New research reveals climate change secrets hidden in the Yukon permafrost
Credit: Trevor Porter
A study from U of T Mississauga uses new research techniques to reveal alarming information about climate change in Canada’s north. A study published in Nature Communications confirms that recent climate warming in the central Yukon region has surpassed the warmest temperatures experienced in the previous 13,600 years, a finding that could have important implications in the context of current global warming trends.
Paleoclimatologist and lead author Trevor Porter studies climate indicators such as water isotopes, tree rings and plant waxes for signs of climate patterns in the Holocene, a period of time that spans the past 11,700 years. In glaciated regions, paleoclimate research often relies on water isotopes measured from ice core samples taken from glaciers, but in the central Yukon where glaciers have long since receded, researchers must rely on other indicators such as plant pollen and small winged insects known as midges preserved in layers of lake sediment. Pollen and midges act as proxies for ancient temperatures but sometimes offer conflicting information.
In a first for the field, Porter and his colleagues used radiocarbon dating and water isotopes preserved in permafrost beneath a central Yukon peatland to reconstruct summer temperatures over the last 13,600 years. Each summer, new peat moss accumulates at the surface, and the top of permafrost, which lies at a constant depth of 58 cm below ground, adjusts to the new surface. It simultaneously preserves precipitation that filtered through the ground and froze at the top of permafrost during previous summers. “Each centimeter of permafrost holds roughly 20 to 30 years of precipitation, which settles into well-blended layers of information,” Porter says. “Water isotope records from ice cores are one of the most valued climate proxies but can only be developed in glaciated regions. This project demonstrates that we can develop ice core-like records in non-glaciated permafrost regions. This type of permafrost offers a unique archive for water isotopes that could be used to advance our understanding of Holocene climate change in other northern regions, which would be a major benefit to the climate science community.”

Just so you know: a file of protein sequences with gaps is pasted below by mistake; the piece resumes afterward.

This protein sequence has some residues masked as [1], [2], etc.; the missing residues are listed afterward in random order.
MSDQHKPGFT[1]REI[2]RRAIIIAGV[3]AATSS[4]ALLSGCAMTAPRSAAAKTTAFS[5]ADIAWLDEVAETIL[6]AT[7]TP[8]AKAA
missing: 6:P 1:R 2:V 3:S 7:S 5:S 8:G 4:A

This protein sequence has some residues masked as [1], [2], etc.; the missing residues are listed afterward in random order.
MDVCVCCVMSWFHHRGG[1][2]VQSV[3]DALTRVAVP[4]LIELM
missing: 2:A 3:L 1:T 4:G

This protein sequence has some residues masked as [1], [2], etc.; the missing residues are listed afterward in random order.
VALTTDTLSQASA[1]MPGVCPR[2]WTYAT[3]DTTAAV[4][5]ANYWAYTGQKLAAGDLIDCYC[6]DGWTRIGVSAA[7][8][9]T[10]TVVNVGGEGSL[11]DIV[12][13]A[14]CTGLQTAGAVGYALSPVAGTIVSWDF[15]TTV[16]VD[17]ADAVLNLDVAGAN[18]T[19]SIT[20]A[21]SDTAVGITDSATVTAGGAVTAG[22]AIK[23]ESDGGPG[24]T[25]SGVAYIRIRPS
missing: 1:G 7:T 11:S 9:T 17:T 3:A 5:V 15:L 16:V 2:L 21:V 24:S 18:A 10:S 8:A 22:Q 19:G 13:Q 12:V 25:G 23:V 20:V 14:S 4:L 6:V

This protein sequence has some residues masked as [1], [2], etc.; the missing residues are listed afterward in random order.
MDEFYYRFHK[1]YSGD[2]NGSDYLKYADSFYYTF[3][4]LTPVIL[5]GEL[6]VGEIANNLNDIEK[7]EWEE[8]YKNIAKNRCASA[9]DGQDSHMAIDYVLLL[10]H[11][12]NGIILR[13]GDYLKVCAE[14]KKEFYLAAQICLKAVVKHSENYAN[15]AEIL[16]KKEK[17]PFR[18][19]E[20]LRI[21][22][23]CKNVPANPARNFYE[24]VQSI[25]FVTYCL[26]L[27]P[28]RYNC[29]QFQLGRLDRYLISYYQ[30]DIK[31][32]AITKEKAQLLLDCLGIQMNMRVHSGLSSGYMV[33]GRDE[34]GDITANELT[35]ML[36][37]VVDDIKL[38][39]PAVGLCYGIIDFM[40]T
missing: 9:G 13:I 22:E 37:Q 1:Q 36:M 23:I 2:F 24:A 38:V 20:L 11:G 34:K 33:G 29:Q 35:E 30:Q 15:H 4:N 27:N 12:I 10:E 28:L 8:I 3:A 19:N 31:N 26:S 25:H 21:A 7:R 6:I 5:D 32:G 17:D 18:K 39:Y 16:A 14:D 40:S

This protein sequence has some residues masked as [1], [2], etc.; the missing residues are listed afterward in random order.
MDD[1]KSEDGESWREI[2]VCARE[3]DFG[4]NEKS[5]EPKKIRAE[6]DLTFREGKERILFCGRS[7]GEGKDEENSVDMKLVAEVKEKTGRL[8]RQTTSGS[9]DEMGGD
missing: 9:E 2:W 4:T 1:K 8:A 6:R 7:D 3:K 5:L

The results of the permafrost analysis confirms information provided by previous midge studies, and shows that early Holocene summers in the central Yukon were mostly warmer than the typical Holocene summer. The study further concludes that industrial-era warming has led to current summer temperatures that are unprecedented in the Holocene context, and exceeds all previous maximum temperatures by nearly 2°C.
“When compared with climate reconstructions from other northern areas, our data confirm that this region has been warming at an exceptional rate,” Porter says. “We know, based on recent historical climate data, that this area has warmed up more than other high-latitude regions. This
region has experienced warming of just over 2ºC over the past century, which is above the global average and above the average of the Arctic region in general.”
“Summer warming has major implications for permafrost landscapes. When temperatures go up, ice-rich permafrost can thaw, become unstable, and previously frozen soil carbon can be released to the atmosphere as carbon dioxide by microbes,” Porter says, noting that the region experienced a deep thaw of permafrost roughly 9,000 years ago. “Deep permafrost thaw events did occur in this region in the early Holocene, a time we now know was relatively warm compared to the Holocene average but not nearly as warm as today. This implies that ice-rich permafrost in this region is currently vulnerable to similar thaw events.”
“We’re seeing the evidence right now that climate warming is destabilizing permafrost in northern Canada and releasing greenhouse gases,” he says “This is potentially the new normal and, if it accelerates in the near future, it threatens to further amplify global climate change.”
The study was published in the April 2019 issue of Nature Communications. Research funding was provided by the Natural Sciences and Engineering Research Council of Canada.
Assistant Professor Trevor Porter
Department of Geography
E: [email protected]
Staff Reporter, U of T Mississauga